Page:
(12) The Sixth Council Directive (77/388/EEC) of 17 May 1977 on the harmonisation of the laws of the Member States relating to turnover taxes - common system of value added tax: uniform basis of assessment(5), progressively introduces a Community system of taxation applicable inter alia to works of art. Measures confined to the tax field are not sufficient to guarantee the harmonious functioning of the art market. This objective cannot be attained without harmonisation in the field of the resale right.
(13) Existing differences between laws should be eliminated where they have a distorting effect on the functioning of the internal market, and the emergence of any new differences of that kind should be prevented. There is no need to eliminate, or prevent the emergence of, differences which cannot be expected to affect the functioning of the internal market.
(14) A precondition of the proper functioning of the internal market is the existence of conditions of competition which are not distorted. The existence of differences between national provisions on the resale right creates distortions of competition and displacement of sales within the Community and leads to unequal treatment between artists depending on where their works are sold. The issue under consideration has therefore transnational aspects which cannot be satisfactorily regulated by action by Member States. A lack of Community action would conflict with the requirement of the Treaty to correct distortions of competition and unequal treatment.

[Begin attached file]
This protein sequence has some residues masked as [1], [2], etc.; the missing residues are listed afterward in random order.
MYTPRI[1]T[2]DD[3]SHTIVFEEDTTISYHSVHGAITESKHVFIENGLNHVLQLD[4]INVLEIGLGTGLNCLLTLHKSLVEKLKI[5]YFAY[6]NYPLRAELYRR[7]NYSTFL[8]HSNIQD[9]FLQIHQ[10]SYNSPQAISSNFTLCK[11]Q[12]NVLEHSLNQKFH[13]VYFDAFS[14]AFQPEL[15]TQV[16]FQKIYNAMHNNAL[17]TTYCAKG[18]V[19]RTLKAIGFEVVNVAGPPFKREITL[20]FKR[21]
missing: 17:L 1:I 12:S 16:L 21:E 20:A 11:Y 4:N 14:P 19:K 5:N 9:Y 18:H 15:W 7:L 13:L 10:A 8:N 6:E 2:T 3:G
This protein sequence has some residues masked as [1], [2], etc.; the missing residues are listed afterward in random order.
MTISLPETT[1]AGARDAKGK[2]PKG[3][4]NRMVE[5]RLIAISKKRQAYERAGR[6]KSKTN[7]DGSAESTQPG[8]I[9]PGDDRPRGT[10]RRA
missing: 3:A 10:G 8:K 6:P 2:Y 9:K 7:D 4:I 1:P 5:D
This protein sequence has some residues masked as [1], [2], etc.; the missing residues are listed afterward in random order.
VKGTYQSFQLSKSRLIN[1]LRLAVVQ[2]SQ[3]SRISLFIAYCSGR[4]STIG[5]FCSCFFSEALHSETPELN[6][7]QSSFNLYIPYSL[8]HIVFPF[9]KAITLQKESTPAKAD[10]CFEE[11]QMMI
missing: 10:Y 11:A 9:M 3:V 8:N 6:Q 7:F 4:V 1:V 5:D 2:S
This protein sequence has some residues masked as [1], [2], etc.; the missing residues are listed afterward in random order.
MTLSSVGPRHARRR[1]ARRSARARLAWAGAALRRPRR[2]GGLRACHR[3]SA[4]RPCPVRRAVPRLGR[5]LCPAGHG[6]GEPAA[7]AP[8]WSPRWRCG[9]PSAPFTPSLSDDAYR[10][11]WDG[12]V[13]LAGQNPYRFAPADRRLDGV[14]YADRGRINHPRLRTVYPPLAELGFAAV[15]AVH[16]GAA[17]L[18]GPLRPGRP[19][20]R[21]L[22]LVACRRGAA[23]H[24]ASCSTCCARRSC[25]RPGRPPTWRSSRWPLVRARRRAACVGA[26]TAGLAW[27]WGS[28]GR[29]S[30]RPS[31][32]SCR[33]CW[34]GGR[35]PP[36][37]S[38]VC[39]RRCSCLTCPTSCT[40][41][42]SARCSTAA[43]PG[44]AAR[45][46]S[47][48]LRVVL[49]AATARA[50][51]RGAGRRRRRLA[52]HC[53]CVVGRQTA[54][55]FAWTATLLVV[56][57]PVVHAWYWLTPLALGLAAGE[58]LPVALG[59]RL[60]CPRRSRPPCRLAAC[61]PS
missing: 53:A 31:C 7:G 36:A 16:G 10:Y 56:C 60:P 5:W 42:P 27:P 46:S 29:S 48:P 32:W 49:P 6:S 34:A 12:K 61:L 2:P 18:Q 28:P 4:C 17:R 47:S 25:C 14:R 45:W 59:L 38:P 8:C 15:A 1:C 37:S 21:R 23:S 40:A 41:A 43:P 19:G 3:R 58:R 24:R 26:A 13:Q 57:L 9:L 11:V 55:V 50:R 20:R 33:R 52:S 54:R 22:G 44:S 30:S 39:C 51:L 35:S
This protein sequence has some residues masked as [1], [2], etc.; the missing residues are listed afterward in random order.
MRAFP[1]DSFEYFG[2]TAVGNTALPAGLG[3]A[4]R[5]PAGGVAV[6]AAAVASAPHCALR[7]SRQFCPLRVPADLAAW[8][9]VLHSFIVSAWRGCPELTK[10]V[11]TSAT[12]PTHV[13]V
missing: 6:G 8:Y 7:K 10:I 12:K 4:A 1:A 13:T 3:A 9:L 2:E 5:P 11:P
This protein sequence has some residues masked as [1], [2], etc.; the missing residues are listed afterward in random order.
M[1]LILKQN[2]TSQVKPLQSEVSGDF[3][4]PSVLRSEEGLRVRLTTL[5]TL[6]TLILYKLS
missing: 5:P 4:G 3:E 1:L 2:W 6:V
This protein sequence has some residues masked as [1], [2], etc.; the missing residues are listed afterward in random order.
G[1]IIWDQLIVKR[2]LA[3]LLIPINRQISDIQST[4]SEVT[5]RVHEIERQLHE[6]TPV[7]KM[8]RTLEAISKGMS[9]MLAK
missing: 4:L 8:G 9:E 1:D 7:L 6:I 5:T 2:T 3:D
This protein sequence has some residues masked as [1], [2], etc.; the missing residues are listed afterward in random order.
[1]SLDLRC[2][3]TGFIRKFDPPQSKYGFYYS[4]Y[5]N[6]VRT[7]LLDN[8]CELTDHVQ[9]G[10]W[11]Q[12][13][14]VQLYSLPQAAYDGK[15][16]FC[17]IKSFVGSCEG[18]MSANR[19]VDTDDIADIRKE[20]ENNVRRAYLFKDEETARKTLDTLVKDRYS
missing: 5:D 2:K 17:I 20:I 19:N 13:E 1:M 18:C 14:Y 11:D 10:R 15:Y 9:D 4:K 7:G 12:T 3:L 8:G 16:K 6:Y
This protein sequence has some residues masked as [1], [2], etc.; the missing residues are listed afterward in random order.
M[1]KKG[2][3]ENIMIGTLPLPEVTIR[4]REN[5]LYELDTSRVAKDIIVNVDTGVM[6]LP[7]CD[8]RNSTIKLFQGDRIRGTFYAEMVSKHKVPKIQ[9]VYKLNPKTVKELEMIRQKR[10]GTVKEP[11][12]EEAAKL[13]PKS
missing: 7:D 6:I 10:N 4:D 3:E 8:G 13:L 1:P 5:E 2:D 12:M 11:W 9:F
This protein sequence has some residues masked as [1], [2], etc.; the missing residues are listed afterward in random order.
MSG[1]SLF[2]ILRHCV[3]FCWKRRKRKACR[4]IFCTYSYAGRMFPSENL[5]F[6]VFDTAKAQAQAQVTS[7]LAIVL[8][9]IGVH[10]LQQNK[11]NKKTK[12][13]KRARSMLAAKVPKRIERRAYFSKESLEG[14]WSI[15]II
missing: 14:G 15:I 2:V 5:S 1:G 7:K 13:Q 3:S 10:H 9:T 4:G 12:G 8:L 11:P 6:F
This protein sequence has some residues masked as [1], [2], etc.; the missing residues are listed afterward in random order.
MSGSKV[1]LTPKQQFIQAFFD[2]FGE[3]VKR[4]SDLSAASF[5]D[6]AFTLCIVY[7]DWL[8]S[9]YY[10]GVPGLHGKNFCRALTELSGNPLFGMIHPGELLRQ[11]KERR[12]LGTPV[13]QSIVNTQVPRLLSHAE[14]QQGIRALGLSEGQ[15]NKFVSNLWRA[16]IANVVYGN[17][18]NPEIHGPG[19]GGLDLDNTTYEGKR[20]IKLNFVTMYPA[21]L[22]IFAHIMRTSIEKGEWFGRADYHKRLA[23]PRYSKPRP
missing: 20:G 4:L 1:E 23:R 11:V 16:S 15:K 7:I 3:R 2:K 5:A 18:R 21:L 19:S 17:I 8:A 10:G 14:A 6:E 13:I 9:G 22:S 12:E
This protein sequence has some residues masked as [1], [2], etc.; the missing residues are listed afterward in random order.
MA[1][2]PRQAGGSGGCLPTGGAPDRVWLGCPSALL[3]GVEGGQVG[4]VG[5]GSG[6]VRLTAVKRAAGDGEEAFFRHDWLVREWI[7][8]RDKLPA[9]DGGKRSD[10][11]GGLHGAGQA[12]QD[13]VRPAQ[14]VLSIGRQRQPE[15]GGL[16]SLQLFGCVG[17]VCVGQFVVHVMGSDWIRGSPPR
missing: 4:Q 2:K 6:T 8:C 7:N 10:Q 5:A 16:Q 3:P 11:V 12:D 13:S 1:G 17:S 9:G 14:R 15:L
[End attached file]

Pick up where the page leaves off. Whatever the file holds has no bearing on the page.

(15) In view of the scale of divergences between national provisions it is therefore necessary to adopt harmonising measures to deal with disparities between the laws of the Member States in areas where such disparities are liable to create or maintain distorted conditions of competition. It is not however necessary to harmonise every provision of the Member States' laws on the resale right and, in order to leave as much scope for national decision as possible, it is sufficient to limit the harmonisation exercise to those domestic provisions that have the most direct impact on the functioning of the internal market.
(16) This Directive complies therefore, in its entirety, with the principles of subsidiarity and proportionality as laid down in Article 5 of the Treaty.